Being the fan that I am (both of Cade and silent film), I couldn’t just let Mary Ann Cade go that easily after delivering her recent silent film news — I had to ask her about her extraordinary collecting efforts regarding another silent film actress, Valda Valkyrien. As always, Cade graciously accepted.
Valkyrien fascinated me when I first saw her photo in the book The Pictorial History of the Silent Screen by Daniel C. Blum.
She does not look like any other silent star of the period. She has an ethereal almost angelic quality that radiates from her photos and looks quite different from other actresses. The photo got me to looking into her history and her film product as well.
When I started checking into her background, I only knew of one surviving film, her last called Shattered Dreams aka Bolshevism on Trial (1919) available for purchase through Grapevine Video. But perseverance and repeated inquiries have resulted in locating several other films.
Since Valkyrien made films in Denmark before coming to the U.S. in 1914, I started researching her films through my contacts at the Danish Film Institute. They informed me that two or three films in which she is a minor player survive in their archive, and that one of them, Circus Catastrophe, had been released in 2007 on DVD because it starred Danish matinee idol Valdemar Psilander. The only place to get this film is through the DFI archive, so it is really a very isolated title.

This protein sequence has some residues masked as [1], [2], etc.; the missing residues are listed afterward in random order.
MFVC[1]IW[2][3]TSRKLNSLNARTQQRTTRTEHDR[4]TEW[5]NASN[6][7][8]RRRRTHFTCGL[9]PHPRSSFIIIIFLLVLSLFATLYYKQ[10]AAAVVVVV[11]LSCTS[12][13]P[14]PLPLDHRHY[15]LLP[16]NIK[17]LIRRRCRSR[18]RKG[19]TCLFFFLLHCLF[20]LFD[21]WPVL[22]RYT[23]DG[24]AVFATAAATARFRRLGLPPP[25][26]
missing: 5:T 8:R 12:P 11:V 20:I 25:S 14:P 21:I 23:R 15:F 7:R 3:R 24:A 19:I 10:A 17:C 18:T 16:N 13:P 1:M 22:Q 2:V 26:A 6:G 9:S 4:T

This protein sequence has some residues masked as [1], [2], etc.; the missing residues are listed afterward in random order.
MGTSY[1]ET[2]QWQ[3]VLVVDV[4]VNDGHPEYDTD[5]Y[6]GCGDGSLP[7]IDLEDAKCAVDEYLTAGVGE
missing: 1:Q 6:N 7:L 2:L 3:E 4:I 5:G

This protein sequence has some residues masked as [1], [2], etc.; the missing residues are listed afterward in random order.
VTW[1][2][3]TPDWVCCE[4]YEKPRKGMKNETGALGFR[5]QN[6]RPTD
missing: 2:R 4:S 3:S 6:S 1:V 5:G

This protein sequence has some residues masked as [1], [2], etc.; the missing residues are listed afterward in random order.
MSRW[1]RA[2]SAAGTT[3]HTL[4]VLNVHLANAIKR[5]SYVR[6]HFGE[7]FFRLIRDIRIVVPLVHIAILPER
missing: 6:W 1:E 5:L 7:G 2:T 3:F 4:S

Most of Valkyrien’s films exist only in fragmentary form or survive only via movie still photographs. Here are some surviving images from The Valkyrie (1915) which show just how beautiful the actress was:
These next two movie still photos are from De Uheldige Friere and Guvernørens Datter, respectively; both are from 1912.)
The DFI archive sent me Den Staerkeste aka Vanquished (1912) and Dødsangstens Maskespil aka A Drama on the Ocean (1912) from their archive, but these are not available to the general public and Valkyrien, again, is a minor player in both.
Youth (1915), her first US film and starring part exists in the British Film Institute archive. I have had no luck in obtaining a copy thus far, but keep hoping.
Silas Marner (1916), is a partial surviving film from the Library of Congress and I was fortunate, as I mentioned, to get a copy. I received my copy from Ned Thanhouser; his grandfather, Edwin Thanhouser, started the Thanhouser production company. This shortened version of Silas Marner, the only one known to exist, was released by Thanhouser in October of 2009 on The Thanhouser Collection DVD Volumes 10, 11 & 12. Valkyrien is a supporting player in this one.
The Hidden Valley (1916), another Thanhouser release, was a starring role for Valkyrien and was thought to be a lost film.
In early 2009, while researching fragments which turned out to be for another film (stay tunned for another post!), I contacted the Library of Congress. They checked the FIAF database (paid filmography database in which you have to be a member to access the information) and stated that Screensound Australia might hold some footage of it. Screensound then sent these two pieces of film from The Hidden Valley:
And Screensound mentioned that they have something that indicates Florence LaBadie, the queen of the Thanhouser lot, was part of the cast. Ms. LaBadie was the reigning box office queen for the studio and Ned Thanhouser could find no records of her ever appearing in the cast, so he is intrigued as well. Ms. LaBadie died from injuries sustained in an auto accident in 1917 and her death was one of the events that eventually caused the studio to shut down.